Wednesday, November 25, 2009

Avery Brooks, Mo'Nique and good acting

Avery Brooks and Mo'Nique - two people I never expected to use in the same sentence when I talk about acting. But I watched them both last weekend, and all I can say is, "Wow."

Russell and I watched Avery Brooks, Arthur Bartow, Elain Graham and Wendell B. Franklin in a reading of a new play, The Montfort Point Marine, written by Samm-Art Williams. The play focused on a retired Marine who belonged to the Montfort Point Marines, the first black company in the USMC started in WWII. In the story, the former Marine (is there such a thing?) leaves the Corps to study music at North Carolina Central University. The play reflects on his time as a Marine, a would-be classical singer, a husband and a father.

I learned a very valuable lesson about staged readings watching that show. While the three other actors surrounding Mr. Brooks did a fine job doing their readings, Mr. Brooks performed. That man acted all the way down to his fingernails. There were times when he was almost convulsing from all the energy flowing through his body. It was as though he could barely contain himself in the chair he had to sit in, as if he could barely keep himself from taking the whole stage. During the play he sang about 10 songs, from opera to spirituals; his voice is tremendous. My lesson - don't miss any opportunity to perform. Otherwise, as an actor, you're only doing your job half way.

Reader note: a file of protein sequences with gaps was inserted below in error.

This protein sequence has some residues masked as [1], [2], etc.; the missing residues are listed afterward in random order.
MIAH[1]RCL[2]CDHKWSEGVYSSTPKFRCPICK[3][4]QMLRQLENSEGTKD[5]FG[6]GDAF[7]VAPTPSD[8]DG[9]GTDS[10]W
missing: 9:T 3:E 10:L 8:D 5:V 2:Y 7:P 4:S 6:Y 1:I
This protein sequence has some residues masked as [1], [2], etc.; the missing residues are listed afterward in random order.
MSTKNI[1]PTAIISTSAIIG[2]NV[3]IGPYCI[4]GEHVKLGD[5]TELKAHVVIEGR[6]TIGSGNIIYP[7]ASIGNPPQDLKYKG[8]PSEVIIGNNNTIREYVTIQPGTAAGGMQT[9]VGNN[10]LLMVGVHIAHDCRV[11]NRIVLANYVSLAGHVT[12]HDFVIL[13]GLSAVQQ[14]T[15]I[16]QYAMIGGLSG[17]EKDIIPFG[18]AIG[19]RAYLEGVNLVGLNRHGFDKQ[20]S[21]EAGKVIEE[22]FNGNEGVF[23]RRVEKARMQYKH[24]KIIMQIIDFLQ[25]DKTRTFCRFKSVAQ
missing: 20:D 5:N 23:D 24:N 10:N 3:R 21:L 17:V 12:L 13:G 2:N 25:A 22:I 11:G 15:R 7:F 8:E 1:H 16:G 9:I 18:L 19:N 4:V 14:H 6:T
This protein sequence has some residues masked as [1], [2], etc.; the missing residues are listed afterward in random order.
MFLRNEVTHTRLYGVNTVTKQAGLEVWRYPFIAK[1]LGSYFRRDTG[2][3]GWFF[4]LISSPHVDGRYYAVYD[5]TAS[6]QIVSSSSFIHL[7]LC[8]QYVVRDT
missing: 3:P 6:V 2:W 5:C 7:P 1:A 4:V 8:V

I hope the play comes to Broadway. It would be a worthy story.

After the reading we went to Times Square to see Precious. Mo'Nique plays the mother, an angry, vicious, violent woman. SPOILER ALERT: The film ends with an incredible monologue where Mo'Nique's character lays out all her baggage about her daughter's incest for everyone to see. Mo'nique's performance was AMAZING, incredible, painful...she went deep inside to find that piece.

After the film ended, Russell and I sat in the theater talking about what she must have gone through to access that dark place. We both talked about what we had in our past that would rival the emotion of that performance. The more I learn about Russell the more I respect him so much, especially knowing how together he is now (Russell, you always just blow me away). I'm not sure how I would get myself there. I can go to pain and I can cry with no problem. But going to that angry place is difficult, I think because I've spent my life learning to contain anger. I'm not sure I would know how to let it go in a project. I guess I'll find out some day.

No comments: